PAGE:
RODALE NEWS, EMMAUS, PA—Just like adults, children and teens may suffer from acute mountain sickness if they zip to high-altitude destinations too quickly. But a new study published in the journal Pediatrics suggests that otherwise healthy children’s symptoms are usually mild and don’t require pharmaceutical treatment.
THE DETAILS: Swiss researchers monitored 48 healthy children and teens who had never lived or vacationed at high altitudes before, and kept an eye on their symptoms for 42 hours after they traveled by train to a mountaintop research center more than 11,300 feet above sea level. About 40% of the children suffered mild acute mountain sickness, a complication of rising to high altitudes with reduced air pressure and a lower concentration of oxygen. The main symptoms are headache, dizziness, loss of appetite, nausea, and fatigue. About 65% of those ill felt sick within the first few hours of arrival, with most suffering from headaches; symptoms tapered off in the next 2 days, and only 5 needed medicine to relieve headaches.
WHAT IT MEANS: While the condition isn’t usually serious, the discomforts of altitude sickness could make the early days of a family vacation miserable. Luckily, there are steps you can take for a smooth transition to higher elevations:
• Stretch out the rise. If possible, don’t hop on a train and shoot straight to the top of a mountain. “The best preparation would be, if feasible, to spend a few nights at an altitude of 2,000 to 2,500 meters [6,561 to 8,202 feet] before reaching your mountaintop destination,” says study coauthor Urs Scherrer, professor of medicine at University Hospital’s Botnar Center for Extreme Medicine in Lausanne, Switzerland.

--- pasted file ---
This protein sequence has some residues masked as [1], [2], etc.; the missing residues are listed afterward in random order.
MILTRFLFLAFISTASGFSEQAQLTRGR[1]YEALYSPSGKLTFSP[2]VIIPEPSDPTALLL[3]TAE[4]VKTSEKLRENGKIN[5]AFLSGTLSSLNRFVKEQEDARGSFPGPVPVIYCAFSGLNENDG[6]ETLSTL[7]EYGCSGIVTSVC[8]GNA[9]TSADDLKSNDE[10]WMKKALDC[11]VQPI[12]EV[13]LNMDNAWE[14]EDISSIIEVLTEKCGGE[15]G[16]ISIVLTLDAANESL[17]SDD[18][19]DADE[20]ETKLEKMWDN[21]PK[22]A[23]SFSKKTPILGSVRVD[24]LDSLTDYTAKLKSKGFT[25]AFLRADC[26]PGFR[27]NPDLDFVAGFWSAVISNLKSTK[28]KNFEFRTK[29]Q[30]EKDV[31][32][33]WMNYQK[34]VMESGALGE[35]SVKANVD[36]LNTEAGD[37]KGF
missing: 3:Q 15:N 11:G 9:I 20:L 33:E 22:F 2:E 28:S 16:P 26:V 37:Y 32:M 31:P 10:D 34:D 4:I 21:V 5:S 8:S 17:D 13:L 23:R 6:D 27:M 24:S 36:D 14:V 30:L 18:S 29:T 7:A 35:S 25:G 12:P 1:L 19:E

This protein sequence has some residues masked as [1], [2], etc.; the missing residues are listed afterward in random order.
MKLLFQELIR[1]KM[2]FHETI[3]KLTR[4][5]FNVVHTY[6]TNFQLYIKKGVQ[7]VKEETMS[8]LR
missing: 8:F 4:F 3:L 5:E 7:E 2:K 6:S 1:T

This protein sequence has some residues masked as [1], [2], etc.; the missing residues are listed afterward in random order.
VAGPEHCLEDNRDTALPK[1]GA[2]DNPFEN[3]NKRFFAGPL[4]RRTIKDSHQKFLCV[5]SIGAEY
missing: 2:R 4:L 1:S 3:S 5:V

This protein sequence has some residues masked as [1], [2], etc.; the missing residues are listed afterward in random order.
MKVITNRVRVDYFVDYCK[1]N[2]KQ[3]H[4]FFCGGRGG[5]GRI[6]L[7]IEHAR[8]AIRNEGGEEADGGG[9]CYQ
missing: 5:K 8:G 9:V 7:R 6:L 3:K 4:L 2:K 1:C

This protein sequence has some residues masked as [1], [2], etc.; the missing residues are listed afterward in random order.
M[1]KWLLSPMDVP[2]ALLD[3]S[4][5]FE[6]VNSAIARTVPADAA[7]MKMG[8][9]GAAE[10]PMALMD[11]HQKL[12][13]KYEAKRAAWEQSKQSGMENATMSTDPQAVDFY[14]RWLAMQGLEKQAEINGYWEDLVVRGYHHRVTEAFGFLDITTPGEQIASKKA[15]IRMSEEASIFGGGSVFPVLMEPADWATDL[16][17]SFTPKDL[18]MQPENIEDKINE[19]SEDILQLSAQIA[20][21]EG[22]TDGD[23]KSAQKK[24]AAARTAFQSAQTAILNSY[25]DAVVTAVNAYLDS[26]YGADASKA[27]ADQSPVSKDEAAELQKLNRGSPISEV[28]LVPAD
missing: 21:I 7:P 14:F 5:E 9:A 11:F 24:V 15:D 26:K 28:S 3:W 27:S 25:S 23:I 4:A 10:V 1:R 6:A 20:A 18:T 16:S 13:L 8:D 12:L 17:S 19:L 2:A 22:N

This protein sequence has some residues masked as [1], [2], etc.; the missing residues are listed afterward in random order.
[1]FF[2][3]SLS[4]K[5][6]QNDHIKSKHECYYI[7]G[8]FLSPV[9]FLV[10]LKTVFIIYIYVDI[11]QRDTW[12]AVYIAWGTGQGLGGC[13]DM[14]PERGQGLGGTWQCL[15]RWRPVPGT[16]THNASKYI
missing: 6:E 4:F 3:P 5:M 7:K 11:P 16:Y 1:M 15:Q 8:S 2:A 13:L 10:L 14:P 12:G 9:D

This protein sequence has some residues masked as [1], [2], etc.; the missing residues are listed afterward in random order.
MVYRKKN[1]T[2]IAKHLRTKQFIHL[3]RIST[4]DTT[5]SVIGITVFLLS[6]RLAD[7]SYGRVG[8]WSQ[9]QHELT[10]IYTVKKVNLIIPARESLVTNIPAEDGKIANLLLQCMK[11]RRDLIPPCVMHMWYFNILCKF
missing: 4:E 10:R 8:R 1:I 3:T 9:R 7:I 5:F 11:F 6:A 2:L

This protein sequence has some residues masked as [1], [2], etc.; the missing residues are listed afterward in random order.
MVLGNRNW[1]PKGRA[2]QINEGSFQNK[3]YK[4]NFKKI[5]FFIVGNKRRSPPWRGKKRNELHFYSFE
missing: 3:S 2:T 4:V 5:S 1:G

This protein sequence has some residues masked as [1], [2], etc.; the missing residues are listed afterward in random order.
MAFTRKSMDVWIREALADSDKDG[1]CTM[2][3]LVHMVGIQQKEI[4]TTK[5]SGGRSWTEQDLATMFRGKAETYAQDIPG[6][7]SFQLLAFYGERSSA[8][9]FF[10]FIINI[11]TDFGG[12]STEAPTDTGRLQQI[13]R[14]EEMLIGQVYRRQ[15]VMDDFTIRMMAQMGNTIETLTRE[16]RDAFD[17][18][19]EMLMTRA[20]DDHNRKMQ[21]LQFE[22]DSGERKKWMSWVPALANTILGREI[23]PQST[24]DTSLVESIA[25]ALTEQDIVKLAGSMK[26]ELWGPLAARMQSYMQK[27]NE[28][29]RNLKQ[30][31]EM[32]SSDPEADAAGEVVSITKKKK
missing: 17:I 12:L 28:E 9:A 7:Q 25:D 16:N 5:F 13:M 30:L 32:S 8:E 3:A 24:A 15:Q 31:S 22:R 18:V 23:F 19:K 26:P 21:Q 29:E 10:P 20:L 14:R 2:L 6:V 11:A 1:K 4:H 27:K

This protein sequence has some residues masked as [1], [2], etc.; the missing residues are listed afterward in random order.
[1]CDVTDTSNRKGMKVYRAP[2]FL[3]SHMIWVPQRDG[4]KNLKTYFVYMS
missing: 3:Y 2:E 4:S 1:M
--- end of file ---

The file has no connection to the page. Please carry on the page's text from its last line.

• Aim for clear. Making diet changes before your trip probably won’t make a difference, but once you’re at your destination, load up on liquids. “The aim should be clear urine three to four times a day,” says Scherrer.
• Schedule some rest time. Consider making day one of your trip a time to rest and relax instead of scheduling strenuous activities. “If a child does become sick, rest is the best treatment,” Scherrer says. “The problem usually does solve itself.”
• Know when you need medical attention. While none of the children in the study had to be evacuated to lower altitudes for more serious medical problems, it’s important to know that some symptoms signal a need for immediate medical attention. Severe sleepiness, confusion, or loss of muscle coordination (trouble walking or talking, for example) could be symptoms of high-altitude cerebral edema. Difficulty breathing while resting, a moist cough, fever, and severe weakness could be symptoms of high-altitude pulmonary edema. Both conditions are rare between 6,300 and 9,700 feet, but more likely at 14,000 on up. Parents should also seek medical attention if their children experience moderate to severe acute mountain sickness (moderate to severe headache with marked nausea, insomnia, and extreme sleepiness) for more than 24 hours, Scherrer says.
Published on: January 14, 2009
Updated on: May 13, 2010